Prime Minister David Cameron will chair a ministerial meeting this afternoon to discuss contingency plans in the event of a fuel strike.
It comes as more than 1,000 tanker drivers at the union Unite voted for strike action on Monday, threatening the fuel supply to forecourts and private business depots around the country.
The Government is at pains to avoid scenes of chaos seen at the fuel blockade in 2000. Downing Street is advising people to “be prudent and plan” but denied it was promoting “panic-buying”.
Earlier this week Energy Secretary Ed Davey – who will be at the meeting – wrote to Unite’s Assisant General Secretary Diana Holland to ask the union to come to the negotiating table.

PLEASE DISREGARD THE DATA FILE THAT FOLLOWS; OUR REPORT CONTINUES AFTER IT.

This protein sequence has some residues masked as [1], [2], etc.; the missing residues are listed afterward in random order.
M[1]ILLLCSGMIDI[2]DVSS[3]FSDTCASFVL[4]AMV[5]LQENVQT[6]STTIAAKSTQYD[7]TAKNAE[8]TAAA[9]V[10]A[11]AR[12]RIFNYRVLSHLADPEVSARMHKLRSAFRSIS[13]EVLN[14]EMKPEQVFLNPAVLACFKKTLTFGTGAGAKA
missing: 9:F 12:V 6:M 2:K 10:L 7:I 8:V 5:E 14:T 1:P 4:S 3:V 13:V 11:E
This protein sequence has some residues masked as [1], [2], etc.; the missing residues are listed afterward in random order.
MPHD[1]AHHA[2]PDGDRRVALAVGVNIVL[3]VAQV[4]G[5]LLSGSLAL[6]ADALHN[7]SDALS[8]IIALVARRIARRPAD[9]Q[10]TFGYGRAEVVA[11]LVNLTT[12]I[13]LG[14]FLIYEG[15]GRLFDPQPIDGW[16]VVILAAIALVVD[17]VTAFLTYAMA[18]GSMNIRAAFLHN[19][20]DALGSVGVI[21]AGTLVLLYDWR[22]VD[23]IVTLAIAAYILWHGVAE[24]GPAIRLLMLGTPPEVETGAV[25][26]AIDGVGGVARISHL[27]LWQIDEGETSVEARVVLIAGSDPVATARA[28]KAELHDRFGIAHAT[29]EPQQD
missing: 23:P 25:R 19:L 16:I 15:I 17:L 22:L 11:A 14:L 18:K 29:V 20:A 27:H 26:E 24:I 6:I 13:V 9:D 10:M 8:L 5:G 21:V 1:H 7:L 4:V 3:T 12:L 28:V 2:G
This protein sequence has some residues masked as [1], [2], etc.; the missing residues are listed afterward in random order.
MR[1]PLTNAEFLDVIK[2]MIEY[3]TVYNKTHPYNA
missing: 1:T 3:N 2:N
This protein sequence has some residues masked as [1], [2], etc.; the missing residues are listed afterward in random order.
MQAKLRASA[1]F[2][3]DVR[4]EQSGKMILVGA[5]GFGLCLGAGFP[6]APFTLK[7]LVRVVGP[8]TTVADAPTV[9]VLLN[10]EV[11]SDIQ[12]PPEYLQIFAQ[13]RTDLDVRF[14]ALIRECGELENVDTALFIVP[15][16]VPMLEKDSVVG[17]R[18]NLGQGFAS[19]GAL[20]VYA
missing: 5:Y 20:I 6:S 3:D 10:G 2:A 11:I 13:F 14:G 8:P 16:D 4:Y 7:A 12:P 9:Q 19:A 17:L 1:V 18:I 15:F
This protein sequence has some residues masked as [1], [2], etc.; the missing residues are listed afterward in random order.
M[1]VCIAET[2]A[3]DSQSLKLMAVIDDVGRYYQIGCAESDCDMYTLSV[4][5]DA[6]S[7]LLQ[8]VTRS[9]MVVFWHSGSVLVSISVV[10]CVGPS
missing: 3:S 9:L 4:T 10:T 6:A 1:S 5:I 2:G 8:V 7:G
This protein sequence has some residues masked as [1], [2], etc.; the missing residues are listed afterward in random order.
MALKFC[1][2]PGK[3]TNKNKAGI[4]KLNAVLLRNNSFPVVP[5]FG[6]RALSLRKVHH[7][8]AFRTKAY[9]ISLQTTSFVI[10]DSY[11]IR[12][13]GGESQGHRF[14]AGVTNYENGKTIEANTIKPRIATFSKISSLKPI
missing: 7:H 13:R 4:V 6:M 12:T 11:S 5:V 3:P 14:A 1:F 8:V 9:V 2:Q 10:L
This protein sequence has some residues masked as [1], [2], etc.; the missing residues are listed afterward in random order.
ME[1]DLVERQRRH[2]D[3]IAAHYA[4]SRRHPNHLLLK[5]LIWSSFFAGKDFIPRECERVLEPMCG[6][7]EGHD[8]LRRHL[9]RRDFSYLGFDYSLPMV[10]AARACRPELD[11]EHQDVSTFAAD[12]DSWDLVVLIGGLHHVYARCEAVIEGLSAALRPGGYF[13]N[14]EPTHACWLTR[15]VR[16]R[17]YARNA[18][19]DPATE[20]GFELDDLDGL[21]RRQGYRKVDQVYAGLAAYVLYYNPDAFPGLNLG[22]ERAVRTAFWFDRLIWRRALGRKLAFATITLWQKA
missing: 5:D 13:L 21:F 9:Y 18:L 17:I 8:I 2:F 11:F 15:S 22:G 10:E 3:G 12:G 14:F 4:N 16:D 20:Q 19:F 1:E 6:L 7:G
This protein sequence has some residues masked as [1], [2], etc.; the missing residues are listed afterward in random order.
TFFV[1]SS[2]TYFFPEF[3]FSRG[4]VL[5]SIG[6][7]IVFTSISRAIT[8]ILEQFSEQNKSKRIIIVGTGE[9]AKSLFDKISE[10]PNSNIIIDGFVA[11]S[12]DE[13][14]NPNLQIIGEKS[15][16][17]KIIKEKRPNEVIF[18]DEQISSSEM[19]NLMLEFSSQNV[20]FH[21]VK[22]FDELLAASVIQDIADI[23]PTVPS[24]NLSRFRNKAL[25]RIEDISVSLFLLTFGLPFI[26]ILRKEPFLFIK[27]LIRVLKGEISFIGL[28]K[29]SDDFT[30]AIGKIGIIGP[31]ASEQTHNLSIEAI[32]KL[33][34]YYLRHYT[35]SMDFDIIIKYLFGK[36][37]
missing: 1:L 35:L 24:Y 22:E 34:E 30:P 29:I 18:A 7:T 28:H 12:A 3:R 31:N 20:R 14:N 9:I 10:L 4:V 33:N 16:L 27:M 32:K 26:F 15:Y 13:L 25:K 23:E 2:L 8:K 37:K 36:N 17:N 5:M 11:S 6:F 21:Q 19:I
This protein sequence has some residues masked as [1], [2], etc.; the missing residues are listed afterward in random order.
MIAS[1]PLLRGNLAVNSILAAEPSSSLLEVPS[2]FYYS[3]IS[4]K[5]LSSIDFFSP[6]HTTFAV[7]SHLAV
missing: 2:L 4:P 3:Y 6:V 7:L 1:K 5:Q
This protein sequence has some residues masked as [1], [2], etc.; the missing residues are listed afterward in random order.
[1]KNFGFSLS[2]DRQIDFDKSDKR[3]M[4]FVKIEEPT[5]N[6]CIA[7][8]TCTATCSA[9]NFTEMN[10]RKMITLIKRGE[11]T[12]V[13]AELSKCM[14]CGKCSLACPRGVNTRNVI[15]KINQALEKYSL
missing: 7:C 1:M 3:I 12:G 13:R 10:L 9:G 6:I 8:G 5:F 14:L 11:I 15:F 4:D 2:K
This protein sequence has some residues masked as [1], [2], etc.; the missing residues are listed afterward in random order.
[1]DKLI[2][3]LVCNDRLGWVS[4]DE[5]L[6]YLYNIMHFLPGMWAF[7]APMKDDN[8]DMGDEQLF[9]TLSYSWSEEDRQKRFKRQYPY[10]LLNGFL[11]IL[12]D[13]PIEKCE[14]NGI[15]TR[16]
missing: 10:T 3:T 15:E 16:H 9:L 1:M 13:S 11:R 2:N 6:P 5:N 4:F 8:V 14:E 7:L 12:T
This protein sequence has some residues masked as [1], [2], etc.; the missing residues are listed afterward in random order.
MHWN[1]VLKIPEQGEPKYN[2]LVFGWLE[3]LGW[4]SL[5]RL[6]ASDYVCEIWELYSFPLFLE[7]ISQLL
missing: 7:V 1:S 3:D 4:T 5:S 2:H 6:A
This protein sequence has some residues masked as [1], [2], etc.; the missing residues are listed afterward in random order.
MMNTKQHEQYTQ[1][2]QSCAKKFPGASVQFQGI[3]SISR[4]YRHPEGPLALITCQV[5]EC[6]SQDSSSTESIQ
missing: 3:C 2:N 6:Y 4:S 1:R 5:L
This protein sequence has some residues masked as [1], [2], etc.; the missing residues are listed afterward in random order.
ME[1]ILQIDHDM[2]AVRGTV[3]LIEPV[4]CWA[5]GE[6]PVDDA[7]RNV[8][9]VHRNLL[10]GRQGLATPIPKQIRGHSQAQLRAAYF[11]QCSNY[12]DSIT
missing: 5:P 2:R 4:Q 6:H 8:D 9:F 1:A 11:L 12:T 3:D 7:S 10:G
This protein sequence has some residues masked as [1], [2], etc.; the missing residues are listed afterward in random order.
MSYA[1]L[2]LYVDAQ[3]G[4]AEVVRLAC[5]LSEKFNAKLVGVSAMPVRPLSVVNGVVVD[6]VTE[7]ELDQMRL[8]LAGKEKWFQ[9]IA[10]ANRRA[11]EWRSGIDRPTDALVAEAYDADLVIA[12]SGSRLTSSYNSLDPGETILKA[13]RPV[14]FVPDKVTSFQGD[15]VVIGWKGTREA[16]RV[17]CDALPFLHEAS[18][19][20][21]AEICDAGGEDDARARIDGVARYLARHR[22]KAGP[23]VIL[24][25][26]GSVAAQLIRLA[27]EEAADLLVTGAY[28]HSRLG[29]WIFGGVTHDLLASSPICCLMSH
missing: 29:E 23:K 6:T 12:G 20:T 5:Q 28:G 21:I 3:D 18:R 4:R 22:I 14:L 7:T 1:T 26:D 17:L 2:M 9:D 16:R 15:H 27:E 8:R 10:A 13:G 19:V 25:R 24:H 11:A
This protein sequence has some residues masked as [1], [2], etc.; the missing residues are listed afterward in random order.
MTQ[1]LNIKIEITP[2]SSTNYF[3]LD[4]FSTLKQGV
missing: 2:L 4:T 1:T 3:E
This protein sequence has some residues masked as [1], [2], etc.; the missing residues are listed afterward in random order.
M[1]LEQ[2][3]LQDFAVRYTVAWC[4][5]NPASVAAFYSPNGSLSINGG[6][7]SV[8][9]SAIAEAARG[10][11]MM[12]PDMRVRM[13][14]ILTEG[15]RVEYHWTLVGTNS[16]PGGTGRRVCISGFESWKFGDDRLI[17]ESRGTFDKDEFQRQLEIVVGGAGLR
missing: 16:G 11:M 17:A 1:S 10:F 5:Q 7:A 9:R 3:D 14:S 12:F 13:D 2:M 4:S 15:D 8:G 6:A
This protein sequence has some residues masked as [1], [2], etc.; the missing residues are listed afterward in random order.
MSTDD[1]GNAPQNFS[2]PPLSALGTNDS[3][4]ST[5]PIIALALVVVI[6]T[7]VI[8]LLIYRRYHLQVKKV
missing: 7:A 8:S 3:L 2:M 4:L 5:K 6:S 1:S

He has said: “While it isn’t the Government’s role to intervene in [industrial] disputes we take health and safety very seriously.”
The independent mediator ACAS has also been asked to step into the dispute.
The Freight Transport Association has raised concern some of its larger customers will have major problems with fuel supply.
DECC played down the potential problems, saying there is no date for a strike as yet, adding the union must give seven days’ notice for any action.
A spokesman said: “Any big organisation will have given thought to its contingency arrangements… There’s nothing generic we can advise, as every organisation is different.”